1. Finally, make a background vow. I’m going with “Find or Avenge the missing Wardens,” which is background I’ll get into later. Next time, we play!

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Ironsworn Solo Play – Ravenloft! (session 0)

With the holidays looming, my schedule was basically nuked from orbit and much of my normal online/offline tabletop gaming (which wasn’t a LOT to begin with) was disrupted, to put it mildly. Then one of my Monday-night players linked Adam Koebel’s first look into Ironsworn – and reminded me of the game, which I’ve actually had for a while (the PDF is free) but hadn’t dug into.

https://www.drivethrurpg.com/images/12876/238369.jpgSo I decided to do that.

Why now?

Because I had no one else to play with.


You see, Ironsworn is a PbtA fantasy adventure game (same inspirational/systemic roots as Dungeon World, Masks, whatever) but supporting three “modes” of play (Guided (with a GM), Co-op (several players, no GM), and Solo) equally and viably.

I enjoyed Adam’s video, and doubly enjoyed the actual play podcast from the game’s creator and his son (search for “Ask the Oracle” on your favorite podcast platform.) Thus inspired, I decided to do a game.

Now, by default, Ironsworn presumes a low fantasy, fairly gritty setting – basically “Logen Ninefingers’s chapters from The First Law trilogy”, which may or may not mean anything to anyone but me. Additionally, the game setup presumes world building to make a version of the Ironlands that is your very own, which is really great.

I’m not going to do that, though.


I have something specific in mind – a use for the game which seems to be okay with the game’s designer in terms of “other potential uses for this game”: using Ironsworn to run a fantasy game/setting/scenario I already have readily available.

http://www.donjondudragon.fr/site/images/fiches/item_51_field_604/l_2017-11-13_01.37.08.jpgIn short, I’m going to play a solo game of the original Ravenloft – I6 AD&D module, augmented with some PBtA style tweaks from a World of Dungeons version of the scenario I ran for awhile with my daughter.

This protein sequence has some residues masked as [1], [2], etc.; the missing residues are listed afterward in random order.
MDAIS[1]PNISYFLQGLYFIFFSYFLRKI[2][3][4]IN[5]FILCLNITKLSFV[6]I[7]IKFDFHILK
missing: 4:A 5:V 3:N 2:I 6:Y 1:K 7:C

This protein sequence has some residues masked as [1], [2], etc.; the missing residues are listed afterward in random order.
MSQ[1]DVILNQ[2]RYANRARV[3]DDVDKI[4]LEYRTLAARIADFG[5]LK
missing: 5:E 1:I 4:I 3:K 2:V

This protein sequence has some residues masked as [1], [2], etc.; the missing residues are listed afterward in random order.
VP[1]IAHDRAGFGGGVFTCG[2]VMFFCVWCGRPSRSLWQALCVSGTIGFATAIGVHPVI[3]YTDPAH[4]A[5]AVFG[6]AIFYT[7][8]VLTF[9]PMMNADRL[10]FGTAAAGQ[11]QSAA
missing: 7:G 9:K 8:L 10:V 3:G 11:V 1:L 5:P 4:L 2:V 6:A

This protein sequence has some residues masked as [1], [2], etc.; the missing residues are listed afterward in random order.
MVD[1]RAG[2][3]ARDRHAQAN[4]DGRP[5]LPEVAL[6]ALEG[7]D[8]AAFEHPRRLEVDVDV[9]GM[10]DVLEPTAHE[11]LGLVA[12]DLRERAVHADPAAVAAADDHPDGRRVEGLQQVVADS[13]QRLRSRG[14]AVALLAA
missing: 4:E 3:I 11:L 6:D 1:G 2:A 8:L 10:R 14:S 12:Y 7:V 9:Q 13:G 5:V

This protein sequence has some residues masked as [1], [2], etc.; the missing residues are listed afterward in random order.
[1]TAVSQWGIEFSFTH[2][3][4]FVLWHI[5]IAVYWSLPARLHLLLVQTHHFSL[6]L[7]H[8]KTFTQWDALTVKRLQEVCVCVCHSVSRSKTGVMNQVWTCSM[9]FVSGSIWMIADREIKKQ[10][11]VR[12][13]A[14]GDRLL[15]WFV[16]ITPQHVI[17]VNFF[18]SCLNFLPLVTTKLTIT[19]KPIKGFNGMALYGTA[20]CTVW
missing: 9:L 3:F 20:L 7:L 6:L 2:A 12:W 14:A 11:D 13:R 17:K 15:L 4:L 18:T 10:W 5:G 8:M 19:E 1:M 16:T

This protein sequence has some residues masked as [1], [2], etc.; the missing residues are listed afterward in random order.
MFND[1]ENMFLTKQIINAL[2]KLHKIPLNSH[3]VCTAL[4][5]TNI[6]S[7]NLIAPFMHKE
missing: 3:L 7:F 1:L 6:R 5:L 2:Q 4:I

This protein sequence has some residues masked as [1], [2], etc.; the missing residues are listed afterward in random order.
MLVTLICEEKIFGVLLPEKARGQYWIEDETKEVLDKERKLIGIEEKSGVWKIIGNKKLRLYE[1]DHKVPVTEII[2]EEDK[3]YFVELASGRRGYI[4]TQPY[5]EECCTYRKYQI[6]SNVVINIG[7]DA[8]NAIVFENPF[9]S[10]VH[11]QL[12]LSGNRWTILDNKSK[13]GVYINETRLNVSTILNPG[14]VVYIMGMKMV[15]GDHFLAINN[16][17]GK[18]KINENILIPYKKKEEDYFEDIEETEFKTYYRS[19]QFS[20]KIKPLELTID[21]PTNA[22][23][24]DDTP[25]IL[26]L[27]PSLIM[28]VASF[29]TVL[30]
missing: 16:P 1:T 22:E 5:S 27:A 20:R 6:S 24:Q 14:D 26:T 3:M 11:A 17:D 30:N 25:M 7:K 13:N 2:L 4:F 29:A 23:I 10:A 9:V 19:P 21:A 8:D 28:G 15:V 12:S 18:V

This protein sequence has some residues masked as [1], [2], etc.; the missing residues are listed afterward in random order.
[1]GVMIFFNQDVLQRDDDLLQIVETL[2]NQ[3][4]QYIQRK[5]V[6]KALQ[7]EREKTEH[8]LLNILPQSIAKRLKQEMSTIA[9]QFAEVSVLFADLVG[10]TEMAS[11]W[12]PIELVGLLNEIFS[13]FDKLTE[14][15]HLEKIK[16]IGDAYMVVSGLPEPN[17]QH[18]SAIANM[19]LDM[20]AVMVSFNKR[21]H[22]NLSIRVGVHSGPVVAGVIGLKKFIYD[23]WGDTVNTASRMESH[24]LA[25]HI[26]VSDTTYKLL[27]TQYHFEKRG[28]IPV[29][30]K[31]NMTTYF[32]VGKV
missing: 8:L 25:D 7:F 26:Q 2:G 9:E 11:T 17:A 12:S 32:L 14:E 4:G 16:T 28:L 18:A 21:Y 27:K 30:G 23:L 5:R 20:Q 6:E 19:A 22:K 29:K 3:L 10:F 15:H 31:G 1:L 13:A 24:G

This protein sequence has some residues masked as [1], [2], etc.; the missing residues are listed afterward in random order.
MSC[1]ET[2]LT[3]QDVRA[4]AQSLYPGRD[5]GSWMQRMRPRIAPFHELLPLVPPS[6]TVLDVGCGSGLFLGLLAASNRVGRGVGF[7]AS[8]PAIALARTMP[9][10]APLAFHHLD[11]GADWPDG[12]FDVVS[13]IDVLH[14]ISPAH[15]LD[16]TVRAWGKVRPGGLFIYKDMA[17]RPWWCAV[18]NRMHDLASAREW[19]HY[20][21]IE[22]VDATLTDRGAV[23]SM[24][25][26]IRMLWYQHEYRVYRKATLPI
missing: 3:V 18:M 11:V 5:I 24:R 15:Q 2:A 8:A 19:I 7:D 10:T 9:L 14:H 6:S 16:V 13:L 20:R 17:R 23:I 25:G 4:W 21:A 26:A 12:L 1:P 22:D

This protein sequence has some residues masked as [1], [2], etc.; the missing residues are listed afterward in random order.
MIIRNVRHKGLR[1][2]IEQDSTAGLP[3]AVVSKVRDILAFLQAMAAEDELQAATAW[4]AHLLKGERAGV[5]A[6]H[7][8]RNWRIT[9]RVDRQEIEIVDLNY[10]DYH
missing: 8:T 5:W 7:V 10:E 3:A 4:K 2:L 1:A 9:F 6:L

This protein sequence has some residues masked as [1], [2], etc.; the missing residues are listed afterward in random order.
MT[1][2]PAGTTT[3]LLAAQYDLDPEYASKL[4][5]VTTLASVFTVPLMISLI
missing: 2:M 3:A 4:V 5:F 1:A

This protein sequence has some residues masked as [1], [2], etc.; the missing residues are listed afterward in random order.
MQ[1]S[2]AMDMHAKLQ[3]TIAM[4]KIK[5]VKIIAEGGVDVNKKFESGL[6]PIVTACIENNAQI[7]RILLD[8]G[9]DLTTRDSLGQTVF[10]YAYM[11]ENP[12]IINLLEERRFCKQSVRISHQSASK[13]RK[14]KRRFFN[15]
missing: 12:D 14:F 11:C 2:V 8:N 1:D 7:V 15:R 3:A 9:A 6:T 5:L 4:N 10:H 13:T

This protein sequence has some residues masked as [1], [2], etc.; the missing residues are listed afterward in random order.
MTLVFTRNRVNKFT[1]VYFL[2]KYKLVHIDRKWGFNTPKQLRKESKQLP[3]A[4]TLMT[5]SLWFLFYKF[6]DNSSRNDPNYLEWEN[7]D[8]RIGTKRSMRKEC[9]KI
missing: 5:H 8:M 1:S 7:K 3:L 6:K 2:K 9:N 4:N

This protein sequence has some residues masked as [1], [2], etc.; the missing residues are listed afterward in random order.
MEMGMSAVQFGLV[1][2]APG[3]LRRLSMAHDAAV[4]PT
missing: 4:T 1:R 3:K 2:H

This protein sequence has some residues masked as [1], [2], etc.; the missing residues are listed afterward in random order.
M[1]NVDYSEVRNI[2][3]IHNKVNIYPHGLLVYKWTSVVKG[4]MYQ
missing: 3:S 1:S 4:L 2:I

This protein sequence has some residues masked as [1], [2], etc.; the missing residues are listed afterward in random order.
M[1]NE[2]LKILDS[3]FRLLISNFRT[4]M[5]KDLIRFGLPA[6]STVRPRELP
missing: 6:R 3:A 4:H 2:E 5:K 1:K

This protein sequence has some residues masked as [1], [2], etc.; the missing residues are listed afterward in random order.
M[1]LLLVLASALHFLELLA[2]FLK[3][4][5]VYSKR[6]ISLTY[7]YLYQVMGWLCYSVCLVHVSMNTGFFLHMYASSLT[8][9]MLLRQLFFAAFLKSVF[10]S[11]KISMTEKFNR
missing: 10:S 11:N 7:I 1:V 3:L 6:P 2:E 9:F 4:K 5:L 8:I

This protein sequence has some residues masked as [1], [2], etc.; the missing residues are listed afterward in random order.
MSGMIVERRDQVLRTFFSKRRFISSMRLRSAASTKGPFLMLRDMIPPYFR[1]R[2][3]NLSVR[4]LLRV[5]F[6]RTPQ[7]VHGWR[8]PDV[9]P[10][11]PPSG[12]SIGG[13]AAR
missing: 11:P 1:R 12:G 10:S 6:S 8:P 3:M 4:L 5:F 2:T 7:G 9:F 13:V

So what’s that going to look like?

Well, in a standard Ironsworn game, you’d either start character creation or world building, and then move on to… whichever of the two you didn’t do first. (The podcast AP from the creator starts with worldbuilding, then does the characters second, for example). The steps look like this:

  • Create your world: Define ‘Your Truths’ (page 122) about the setting.
  • Create your character: I have a general archetype in mind – basically the character my daughter played in our WoD Ravenloft game, but we’ll set stats and select assets.
  • Create background bonds: Create up to three bonds to represent connections to home, friends, family, et cetera.
  • Write your background vow: Create a quest as backstory for your character.
  • Envision your inciting incident: Come up with the problem that spurs our hero into action.
  • Swear an Iron Vow: Make the move and see how that sets our starting situation.
  • Play the game: See how things shake out from there.

Mostly, the part I’m not going to especially worry about is creating the world, because I have one readily to hand in the form of the (implied) setting for Ravenloft. I’m going to do a BIT of world building, to sync the setting to Ironsworn’s assumptions (lower/subtler magic than DnD, etc), but that’s about it. Let’s start with that and then move on to our hero.


There are several sections that the game says we can make decisions about:

  • The Old World: Why did our people leave the Old World and travel to the Ironlands?
  • Iron: The most important possession in the Ironlands. Why is it so special?
  • Legacies: What people came to the Ironlands before the Ironlanders?
  • Communities: What do communities in the Ironlands generally look like?
  • Leaders: Who lead these communities?
  • Defense: How do these communities deal with their defense?
  • Mysticism: Is magic and mysticism all fake, or is there some truth to it?
  • Religion: Are the gods real and walk to the world, or are they just superstition?
  • The Firstborn: Do other, older ancestries exist (Elves, Giants, Trolls) or all they just stories told to children?
  • Beasts: Are the beasts of legends (griffins, dragons, etc) true or just old wives’ tales?